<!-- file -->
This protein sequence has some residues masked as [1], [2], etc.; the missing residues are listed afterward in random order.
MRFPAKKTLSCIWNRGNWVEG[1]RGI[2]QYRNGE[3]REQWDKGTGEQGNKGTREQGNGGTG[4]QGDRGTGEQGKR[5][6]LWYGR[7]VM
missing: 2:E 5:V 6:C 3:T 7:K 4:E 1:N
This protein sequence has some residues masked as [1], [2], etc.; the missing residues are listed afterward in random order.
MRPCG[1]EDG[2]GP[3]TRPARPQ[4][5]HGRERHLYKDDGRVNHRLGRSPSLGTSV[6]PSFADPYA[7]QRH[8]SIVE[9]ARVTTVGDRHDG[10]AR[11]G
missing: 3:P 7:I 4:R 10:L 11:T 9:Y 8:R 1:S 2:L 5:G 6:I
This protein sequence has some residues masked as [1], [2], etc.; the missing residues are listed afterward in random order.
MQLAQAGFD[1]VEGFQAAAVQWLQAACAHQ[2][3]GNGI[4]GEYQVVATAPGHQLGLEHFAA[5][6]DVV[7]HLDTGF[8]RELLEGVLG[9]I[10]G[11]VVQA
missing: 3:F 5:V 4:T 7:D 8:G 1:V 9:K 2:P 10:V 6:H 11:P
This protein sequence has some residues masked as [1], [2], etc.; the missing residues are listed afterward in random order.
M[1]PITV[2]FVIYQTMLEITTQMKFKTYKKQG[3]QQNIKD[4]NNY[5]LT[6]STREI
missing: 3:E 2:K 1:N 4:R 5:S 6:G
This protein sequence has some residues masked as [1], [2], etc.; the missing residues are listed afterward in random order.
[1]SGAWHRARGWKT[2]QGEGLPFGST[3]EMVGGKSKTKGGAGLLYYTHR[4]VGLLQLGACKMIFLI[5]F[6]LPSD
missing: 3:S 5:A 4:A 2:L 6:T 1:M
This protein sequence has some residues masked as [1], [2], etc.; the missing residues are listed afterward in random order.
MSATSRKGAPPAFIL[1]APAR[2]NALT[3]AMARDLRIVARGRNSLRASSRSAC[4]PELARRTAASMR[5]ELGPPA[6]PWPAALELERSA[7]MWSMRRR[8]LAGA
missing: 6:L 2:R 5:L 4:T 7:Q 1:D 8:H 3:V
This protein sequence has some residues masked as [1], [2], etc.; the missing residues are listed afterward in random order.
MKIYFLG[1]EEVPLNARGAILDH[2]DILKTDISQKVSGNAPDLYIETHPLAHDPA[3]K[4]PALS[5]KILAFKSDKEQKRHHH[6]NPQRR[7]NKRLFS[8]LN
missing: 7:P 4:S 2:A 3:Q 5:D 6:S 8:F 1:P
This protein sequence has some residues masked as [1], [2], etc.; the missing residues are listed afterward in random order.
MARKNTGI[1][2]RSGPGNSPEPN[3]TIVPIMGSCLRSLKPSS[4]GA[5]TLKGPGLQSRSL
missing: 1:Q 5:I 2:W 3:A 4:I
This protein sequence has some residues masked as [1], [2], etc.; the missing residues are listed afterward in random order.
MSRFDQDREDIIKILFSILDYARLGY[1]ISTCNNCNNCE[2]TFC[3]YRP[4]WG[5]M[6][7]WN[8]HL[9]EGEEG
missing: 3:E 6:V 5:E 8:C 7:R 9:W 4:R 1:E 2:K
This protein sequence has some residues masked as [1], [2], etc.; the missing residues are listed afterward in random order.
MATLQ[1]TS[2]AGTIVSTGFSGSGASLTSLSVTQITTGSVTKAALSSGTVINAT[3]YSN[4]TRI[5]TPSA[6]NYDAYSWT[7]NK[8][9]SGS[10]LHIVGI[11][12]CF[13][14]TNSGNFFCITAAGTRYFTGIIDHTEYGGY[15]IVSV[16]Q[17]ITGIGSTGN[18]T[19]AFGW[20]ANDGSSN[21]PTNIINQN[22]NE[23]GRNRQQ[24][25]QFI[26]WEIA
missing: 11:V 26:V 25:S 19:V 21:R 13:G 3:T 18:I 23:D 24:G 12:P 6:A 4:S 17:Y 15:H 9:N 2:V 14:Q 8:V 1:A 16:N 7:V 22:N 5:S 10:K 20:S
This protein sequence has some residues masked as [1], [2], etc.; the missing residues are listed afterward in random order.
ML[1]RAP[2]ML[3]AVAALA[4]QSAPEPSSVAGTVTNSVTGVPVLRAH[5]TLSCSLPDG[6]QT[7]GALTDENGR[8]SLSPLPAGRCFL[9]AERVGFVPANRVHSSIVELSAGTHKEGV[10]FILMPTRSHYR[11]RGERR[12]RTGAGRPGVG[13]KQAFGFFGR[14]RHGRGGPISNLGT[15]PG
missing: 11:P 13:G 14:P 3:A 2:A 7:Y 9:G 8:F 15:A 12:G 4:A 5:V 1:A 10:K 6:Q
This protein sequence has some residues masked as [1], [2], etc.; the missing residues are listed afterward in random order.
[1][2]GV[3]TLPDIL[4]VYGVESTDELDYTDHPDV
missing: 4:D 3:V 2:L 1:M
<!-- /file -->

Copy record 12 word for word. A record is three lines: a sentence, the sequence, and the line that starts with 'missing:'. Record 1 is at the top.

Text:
This protein sequence has some residues masked as [1], [2], etc.; the missing residues are listed afterward in random order.
[1][2]GV[3]TLPDIL[4]VYGVESTDELDYTDHPDV
missing: 4:D 3:V 2:L 1:M